Archive for October 2010
“One of the objectives of this project is to generate primary data at sufficient scale and in realistic manner to ascertain the feasibility of large-scale marine microalgae biodiesel production with the most promising cultures from Indian coasts, estuarine and other water bodies. Also, the development of a viable and scalable process is the ultimate target. Scientists are also trying to figure out the solutions of hurdles in switching over to high volume, relatively inexpensive products such as microalgal biodiesel. The problem is not making microalgal biodiesel but producing sufficient algal biomass having high oil content with ease and in a cost effective manner,” said Dr Sandhya Mishra, scientist, Discipline of Marine Biotechnology and Ecology, CSMCRI.
Dr PK Ghosh, director, CSMCRI, said developing new energy sources is of prime importance for sustaining needs of the present and future Indian society. The concept of algal biofuel, a non-food source, has not yet been examined in India. India has several areas such as salt pans, tidal mudflats of Kutch in the west, lagoons and tidal deltas in the east that can be profitably explored for future exploitation.
However, Mishra said, “There are hurdles like absence of Indian microalgal database available to facilitate selection of the best strains which is one of the objective that we are fulfilling through this project.”
The manufacturing process for biofuels produces less CO2 than petroleum-based fuels, but all conventional biofuels result in net positive emission of CO2. The microalgal-based HRBP process, in contrast, results in a net reduction of CO2 emission through carbon sequestration, she said.
31 October 2010
Rasik Ravindra, head of the National Centre for Antarctic and Ocean Research, is to lead a team of seven Indian scientists on the 40-day expedition from an Indian research base in the Antarctic to the South Pole.
“No one has taken the route we will be taking to the South Pole,” the 62-year-old researcher said, speaking from the centre’s headquarters at the National Institute of Oceanography (NIO), Dona Paula.
The expedition is part of India’s ambition of drawing international attention to its scientific presence in the desolate, icy region, say scientists. The Russian-built Ilyushin-76 plane will fly out Ravindra’s scientists to the frozen continent via Cape Town in South Africa……..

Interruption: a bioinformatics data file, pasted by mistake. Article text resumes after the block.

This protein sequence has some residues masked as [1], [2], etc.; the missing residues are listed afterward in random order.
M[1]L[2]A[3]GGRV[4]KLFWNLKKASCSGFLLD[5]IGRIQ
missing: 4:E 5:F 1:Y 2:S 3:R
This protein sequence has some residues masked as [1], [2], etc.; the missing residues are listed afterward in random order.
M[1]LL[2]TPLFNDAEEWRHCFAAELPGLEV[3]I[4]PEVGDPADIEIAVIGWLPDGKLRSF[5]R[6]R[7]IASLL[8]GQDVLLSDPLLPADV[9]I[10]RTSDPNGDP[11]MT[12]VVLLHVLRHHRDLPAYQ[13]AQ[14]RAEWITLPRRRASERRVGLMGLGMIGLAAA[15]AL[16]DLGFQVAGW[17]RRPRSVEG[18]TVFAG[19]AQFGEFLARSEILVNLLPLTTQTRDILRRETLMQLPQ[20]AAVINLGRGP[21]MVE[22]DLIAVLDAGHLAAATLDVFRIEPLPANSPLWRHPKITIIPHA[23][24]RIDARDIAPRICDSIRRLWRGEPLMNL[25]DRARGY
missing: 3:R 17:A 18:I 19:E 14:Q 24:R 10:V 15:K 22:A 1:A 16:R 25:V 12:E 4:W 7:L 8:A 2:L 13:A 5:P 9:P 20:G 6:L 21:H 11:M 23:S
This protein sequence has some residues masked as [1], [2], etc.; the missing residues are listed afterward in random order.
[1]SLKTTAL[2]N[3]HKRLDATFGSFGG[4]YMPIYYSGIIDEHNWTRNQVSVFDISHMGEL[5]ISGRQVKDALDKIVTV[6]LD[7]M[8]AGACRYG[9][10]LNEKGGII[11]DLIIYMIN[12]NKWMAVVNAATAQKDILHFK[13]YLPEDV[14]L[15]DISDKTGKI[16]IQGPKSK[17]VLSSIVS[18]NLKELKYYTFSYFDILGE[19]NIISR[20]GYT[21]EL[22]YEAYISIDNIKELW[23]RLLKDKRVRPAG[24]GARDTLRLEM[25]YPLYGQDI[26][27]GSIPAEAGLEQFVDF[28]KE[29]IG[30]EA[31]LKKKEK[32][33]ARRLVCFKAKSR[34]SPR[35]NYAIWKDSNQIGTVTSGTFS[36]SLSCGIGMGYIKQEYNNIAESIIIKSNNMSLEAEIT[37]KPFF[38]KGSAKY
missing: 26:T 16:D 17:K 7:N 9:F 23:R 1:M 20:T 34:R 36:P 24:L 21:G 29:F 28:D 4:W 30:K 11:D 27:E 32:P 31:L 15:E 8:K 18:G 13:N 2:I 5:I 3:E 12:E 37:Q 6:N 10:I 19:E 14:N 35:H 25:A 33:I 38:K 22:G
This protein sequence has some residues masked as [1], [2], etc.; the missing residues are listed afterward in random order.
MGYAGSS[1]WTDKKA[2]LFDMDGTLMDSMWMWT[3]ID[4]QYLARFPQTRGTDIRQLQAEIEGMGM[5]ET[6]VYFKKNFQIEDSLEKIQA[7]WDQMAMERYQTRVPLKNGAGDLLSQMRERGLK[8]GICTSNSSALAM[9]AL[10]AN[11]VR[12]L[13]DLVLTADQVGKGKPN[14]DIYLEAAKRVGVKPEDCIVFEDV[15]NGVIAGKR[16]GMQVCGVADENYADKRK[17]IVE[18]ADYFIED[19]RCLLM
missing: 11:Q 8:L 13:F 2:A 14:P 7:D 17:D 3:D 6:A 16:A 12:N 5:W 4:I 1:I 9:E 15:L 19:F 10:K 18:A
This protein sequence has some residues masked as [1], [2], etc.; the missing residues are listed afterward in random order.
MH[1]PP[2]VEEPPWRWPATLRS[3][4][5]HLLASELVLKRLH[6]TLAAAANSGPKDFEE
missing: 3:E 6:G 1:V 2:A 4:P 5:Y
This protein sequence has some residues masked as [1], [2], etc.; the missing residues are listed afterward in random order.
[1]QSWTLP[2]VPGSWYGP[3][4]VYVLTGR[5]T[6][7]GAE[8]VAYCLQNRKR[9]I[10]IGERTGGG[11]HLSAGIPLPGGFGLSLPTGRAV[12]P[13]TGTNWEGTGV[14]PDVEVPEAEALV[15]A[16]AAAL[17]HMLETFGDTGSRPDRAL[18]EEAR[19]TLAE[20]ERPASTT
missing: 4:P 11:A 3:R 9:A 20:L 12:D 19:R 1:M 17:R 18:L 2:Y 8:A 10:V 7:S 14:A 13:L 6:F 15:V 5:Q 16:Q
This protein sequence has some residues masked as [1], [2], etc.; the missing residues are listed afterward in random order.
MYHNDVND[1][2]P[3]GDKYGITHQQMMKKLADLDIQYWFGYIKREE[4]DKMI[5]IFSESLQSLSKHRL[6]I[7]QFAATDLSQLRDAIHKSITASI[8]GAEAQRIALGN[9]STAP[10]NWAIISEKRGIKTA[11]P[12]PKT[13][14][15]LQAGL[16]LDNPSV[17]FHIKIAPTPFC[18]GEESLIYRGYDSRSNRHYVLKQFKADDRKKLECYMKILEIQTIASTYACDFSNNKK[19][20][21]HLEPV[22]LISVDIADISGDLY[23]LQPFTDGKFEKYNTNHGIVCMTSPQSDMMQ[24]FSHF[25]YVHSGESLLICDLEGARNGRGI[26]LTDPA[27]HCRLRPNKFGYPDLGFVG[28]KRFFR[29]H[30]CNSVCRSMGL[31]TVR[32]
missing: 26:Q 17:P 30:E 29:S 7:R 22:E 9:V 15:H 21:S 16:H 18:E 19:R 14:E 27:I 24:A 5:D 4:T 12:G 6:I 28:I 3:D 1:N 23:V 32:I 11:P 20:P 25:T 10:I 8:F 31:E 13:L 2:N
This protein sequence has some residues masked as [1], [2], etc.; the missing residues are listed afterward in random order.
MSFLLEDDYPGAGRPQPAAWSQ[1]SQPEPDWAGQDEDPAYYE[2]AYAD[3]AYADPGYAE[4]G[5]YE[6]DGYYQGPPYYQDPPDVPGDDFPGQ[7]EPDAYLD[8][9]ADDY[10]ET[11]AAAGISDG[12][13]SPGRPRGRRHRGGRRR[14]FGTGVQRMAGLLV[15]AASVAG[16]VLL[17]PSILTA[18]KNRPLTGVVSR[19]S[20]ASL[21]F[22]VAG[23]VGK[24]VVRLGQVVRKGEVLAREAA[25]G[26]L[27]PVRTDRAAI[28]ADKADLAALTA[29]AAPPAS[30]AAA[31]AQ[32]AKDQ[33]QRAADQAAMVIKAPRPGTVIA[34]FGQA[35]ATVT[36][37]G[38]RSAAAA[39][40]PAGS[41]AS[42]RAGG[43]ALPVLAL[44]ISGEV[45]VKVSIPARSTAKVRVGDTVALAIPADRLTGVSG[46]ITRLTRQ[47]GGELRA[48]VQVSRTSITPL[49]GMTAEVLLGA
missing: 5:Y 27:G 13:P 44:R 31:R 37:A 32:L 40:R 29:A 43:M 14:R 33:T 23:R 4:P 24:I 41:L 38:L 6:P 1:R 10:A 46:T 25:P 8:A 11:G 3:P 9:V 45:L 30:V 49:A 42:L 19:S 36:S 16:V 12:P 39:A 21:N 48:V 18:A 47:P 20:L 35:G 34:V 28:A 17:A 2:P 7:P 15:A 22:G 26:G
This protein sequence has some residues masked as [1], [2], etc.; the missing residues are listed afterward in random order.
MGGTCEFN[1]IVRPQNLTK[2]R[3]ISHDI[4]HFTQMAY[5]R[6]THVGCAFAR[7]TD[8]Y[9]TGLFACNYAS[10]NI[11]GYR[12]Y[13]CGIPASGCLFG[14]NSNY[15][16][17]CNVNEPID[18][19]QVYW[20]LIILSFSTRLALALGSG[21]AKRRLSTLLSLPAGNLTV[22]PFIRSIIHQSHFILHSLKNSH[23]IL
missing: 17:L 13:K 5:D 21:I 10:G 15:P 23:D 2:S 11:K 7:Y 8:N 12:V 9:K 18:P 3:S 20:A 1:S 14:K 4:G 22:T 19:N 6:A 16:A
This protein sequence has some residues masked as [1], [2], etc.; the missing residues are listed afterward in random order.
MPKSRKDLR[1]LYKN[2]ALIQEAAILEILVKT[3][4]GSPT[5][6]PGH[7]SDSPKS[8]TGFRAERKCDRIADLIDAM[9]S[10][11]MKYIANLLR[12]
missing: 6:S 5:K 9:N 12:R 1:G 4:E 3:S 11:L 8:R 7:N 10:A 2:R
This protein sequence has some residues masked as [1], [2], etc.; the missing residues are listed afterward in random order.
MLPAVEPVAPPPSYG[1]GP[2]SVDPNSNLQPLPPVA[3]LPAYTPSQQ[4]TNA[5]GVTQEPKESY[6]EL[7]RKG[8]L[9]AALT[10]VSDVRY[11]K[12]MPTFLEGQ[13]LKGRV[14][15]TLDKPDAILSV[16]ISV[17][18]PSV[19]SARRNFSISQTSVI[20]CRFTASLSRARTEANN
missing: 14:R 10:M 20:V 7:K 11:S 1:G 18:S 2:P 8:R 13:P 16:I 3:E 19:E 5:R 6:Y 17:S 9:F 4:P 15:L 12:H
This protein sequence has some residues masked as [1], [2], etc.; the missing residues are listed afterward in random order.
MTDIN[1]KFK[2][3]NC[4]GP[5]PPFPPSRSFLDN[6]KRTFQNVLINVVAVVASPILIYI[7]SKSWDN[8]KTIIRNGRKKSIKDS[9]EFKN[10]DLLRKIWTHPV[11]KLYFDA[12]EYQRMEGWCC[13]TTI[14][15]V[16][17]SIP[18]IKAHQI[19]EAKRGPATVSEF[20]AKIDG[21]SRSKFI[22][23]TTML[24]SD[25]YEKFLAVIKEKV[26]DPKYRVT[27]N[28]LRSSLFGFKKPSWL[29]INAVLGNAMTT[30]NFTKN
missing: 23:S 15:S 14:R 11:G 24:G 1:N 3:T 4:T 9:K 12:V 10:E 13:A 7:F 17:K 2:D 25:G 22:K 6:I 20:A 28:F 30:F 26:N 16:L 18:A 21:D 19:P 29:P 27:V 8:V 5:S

30 October 2010
CHANDIGARH: A fibre optic sensor, which can scan any malfunction in an aircraft while in flight or a tank, has been recently devised by Central Scientific Instruments Organization (CSIO) in Chandigarh for defence application. The scientific organization has been sponsored by Defence Research and Development Organization (DRDO) for making these sensors.
In charge decision unit photonics at CSIO, Nahar Singh Mehla said, “These fibres are nuclear radiation resistant. And, can be used for other applications like detecting the life of a bridge or a building.” ……….
30 October 2010
CHANDIGARH: The Punjab Governor and Administrator, Union Territory, Chandigarh, Shivraj V. Patil while addressing the closing ceremony of Golden Jubilee Celebration of Central Scientific Instruments Organization, here Saturday, stressed upon discussing new technological policy drafted in 1983 by Government of India which would help scientist to plan their long, medium and short term technological plans in proper manner.
29 October 2010
NEW DELHI: A task force has been set up to work out details for a national centre to facilitate and support development of a barrier-free environment in public buildings, an official said Friday.
The task force headed by Samir K. Brahmachari, director general of Council of Scientific and Industrial Research (CSIR), will work out the establishment of the proposed National Centre for Universal Design and Barrier-free Environment (NCUDBE), said the official from the social justice and empowerment ministry.
The centre was envisaged in the Eleventh Five Year Plan……
30 October 2010
D Kar Chowdhuri, convener of the symposium and deputy director, IITR, said that the symposium was conceived in 2007 as part of an international collaborative research programme between IITR and Nottingham University, UK and IIT-Kanpur as a satellite partner. He said that from traditional toxicological studies of measuring adverse effects of chemicals in laboratory animals, a shift has taken place with large-scale use of alternate animal models or in silico approaches that are likely to be of higher predictive value and avoidance of animal experimentation. Model organisms such as Drosophila and zebra fish, whose genomic functions are parallel to that of humans for key functions, have gained importance for ease of their handling, lesser ethical concern and robust predictive information relevant to humans.
CSMCRI is setting up a test bed for integrated production of 0.75 TPD FCO grade SOP (sulphate of potash), 0.75 TPD of ammonium sulphate and 0.3 TPD of high purity magnesia from seawater bittern-based mixed salt through patented process at its experimental farm in Bhavnagar.
The country at present relies on potash imports, bulk of which comes as muriate of potash (potassium chloride), an important material for fertilisers. According officials, in 2008, India imported 3.25 million tonnes of potassium chloride.
Scientists say that potassium sulphate is more soil nutrient than potassium chloride and will be cheaper once largescale production begins in the country.
Deputy director of CSMCRI, MR Gandhi, who is associated with the project, said test bed, wherein integration with ammonium sulphate fertiliser and ultrapure magnesia is proposed, would add a new dimension to the nationally important project on indigenous potassic fertilisers and enable continuous technology upgradation at demonstrable scale.